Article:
06 May EU Road Death Target At Risk
Progress towards meeting the EU target to halve road deaths by 2020 has all but ground to a halt, with a dismal one per cent drop in the number of EU road fatalities in 2014.
Examining data by country shows vast inconsistency across the 28 member states – some countries like Slovakia have sped ahead in reducing road deaths in recent years, with a 37 per cent drop from 2010-13, while other countries, like France and Britain, trail behind in making reductions, even seeing a slight increase in some areas.
While the UK usually reports some of the lowest road death rates in the EU, 2014 saw a surge in fatal accidents in 2014, which road safety watchdog Brake attributed to austerity measures resulting in an overall cut of 12 per cent in road police numbers – up to 40 percent in some regions.
Fewer road traffic police means less chance of enforcement when rules are broken. Visibility of police on the roads also acts a deterrent against speeding and drink and drug driving.
Antonio Avenoso, Executive Director of the European Transport Safety Council (ETSC) said it’s a matter of prioritising road safety, and called for action from national governments:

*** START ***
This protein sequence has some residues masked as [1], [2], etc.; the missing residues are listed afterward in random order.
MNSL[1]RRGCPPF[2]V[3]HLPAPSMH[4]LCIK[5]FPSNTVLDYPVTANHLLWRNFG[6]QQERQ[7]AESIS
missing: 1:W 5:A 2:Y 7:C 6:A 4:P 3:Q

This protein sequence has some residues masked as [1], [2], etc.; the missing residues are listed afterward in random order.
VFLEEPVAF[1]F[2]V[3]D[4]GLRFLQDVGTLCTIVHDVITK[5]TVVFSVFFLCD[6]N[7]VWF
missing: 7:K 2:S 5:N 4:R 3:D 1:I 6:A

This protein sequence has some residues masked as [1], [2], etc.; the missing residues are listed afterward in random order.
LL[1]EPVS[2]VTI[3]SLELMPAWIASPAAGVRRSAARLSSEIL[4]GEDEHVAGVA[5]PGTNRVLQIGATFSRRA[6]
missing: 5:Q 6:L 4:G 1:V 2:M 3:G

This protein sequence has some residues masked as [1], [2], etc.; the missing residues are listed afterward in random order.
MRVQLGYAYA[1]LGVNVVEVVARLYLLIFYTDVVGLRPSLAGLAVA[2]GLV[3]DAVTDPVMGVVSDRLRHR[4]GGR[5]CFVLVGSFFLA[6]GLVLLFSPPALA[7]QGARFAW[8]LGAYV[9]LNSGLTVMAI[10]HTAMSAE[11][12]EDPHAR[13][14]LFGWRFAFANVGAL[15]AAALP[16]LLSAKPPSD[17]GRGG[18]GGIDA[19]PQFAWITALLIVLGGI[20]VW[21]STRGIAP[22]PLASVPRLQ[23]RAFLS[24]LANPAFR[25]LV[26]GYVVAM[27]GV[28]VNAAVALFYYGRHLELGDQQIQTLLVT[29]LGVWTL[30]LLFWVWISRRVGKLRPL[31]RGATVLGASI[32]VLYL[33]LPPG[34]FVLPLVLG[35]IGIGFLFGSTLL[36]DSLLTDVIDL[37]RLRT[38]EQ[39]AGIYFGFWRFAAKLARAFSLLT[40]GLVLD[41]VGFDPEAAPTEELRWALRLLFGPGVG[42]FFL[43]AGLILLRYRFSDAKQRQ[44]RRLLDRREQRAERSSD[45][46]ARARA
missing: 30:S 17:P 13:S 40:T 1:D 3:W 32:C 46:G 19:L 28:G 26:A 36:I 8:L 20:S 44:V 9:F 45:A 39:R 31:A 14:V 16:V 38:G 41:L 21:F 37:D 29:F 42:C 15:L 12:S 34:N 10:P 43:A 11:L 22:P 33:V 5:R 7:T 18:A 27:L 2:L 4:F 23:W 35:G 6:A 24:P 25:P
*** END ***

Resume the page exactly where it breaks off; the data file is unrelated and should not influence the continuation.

“If you cut back on police enforcement and road maintenance, if you don’t do enough to protect the increasing numbers of people walking and cycling, and if you ignore new trends such as distraction – it’s obvious that the numbers dying will not just stagnate, they will start to increase.
“Member states can boost police enforcement and that will have an immediate effect.”
Another solution is to extend EU’s infrastructure safety rules to cover the whole road network, rather than just EU motorways, ensuring regular audits are carried out and accident hot spots are made safer.
In the longer term, new technology such as Automated Emergency Braking and Intelligent Speed Assistance should become standard safety mechanisms in all vehicles, not just at the premium end of the market.
The most important areas to look at in lower fatalities are reducing speeding, increasing drink and drug driving testing and enforcing seat belt use.